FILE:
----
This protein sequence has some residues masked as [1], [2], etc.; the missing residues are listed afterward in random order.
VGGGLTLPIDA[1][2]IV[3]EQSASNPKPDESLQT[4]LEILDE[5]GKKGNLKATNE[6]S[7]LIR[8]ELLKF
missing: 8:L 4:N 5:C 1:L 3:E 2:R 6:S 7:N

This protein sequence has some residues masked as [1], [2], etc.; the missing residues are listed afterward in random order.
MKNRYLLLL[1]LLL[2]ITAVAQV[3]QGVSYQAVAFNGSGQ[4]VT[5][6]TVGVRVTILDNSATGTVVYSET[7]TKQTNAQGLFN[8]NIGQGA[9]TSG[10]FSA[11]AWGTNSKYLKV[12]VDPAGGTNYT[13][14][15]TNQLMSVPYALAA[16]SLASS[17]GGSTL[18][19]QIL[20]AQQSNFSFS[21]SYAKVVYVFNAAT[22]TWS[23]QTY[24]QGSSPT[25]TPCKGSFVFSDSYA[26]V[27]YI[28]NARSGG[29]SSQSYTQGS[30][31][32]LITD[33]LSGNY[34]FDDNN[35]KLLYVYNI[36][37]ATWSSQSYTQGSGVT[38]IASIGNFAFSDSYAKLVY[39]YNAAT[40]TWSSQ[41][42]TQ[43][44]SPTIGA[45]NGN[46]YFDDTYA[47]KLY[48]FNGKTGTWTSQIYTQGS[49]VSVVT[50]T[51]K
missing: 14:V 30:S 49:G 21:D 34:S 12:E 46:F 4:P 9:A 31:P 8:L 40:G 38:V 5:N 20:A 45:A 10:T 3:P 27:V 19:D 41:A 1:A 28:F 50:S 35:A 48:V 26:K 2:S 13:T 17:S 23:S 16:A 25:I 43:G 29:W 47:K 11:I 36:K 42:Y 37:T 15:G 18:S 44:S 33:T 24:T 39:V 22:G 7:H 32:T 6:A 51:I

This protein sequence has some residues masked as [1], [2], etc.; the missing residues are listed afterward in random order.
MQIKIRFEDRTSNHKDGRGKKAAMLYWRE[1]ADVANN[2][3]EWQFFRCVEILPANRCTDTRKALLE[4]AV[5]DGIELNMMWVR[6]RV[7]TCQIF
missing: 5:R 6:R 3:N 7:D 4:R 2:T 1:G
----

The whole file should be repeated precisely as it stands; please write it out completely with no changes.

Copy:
This protein sequence has some residues masked as [1], [2], etc.; the missing residues are listed afterward in random order.
VGGGLTLPIDA[1][2]IV[3]EQSASNPKPDESLQT[4]LEILDE[5]GKKGNLKATNE[6]S[7]LIR[8]ELLKF
missing: 8:L 4:N 5:C 1:L 3:E 2:R 6:S 7:N

This protein sequence has some residues masked as [1], [2], etc.; the missing residues are listed afterward in random order.
MKNRYLLLL[1]LLL[2]ITAVAQV[3]QGVSYQAVAFNGSGQ[4]VT[5][6]TVGVRVTILDNSATGTVVYSET[7]TKQTNAQGLFN[8]NIGQGA[9]TSG[10]FSA[11]AWGTNSKYLKV[12]VDPAGGTNYT[13][14][15]TNQLMSVPYALAA[16]SLASS[17]GGSTL[18][19]QIL[20]AQQSNFSFS[21]SYAKVVYVFNAAT[22]TWS[23]QTY[24]QGSSPT[25]TPCKGSFVFSDSYA[26]V[27]YI[28]NARSGG[29]SSQSYTQGS[30][31][32]LITD[33]LSGNY[34]FDDNN[35]KLLYVYNI[36][37]ATWSSQSYTQGSGVT[38]IASIGNFAFSDSYAKLVY[39]YNAAT[40]TWSSQ[41][42]TQ[43][44]SPTIGA[45]NGN[46]YFDDTYA[47]KLY[48]FNGKTGTWTSQIYTQGS[49]VSVVT[50]T[51]K
missing: 14:V 30:S 49:G 21:D 34:S 12:E 46:F 4:P 9:A 31:P 8:L 40:G 38:V 5:N 20:A 45:A 10:T 3:P 27:V 19:D 41:A 1:A 28:F 50:S 35:A 48:V 26:K 2:S 13:T 17:S 23:S 16:A 25:I 43:G 29:W 47:K 11:I 36:K 42:Y 37:T 15:G 18:S 44:S 33:T 24:T 39:V 22:G 7:H 32:T 6:A 51:I

This protein sequence has some residues masked as [1], [2], etc.; the missing residues are listed afterward in random order.
MQIKIRFEDRTSNHKDGRGKKAAMLYWRE[1]ADVANN[2][3]EWQFFRCVEILPANRCTDTRKALLE[4]AV[5]DGIELNMMWVR[6]RV[7]TCQIF
missing: 5:R 6:R 3:N 7:D 4:R 2:T 1:G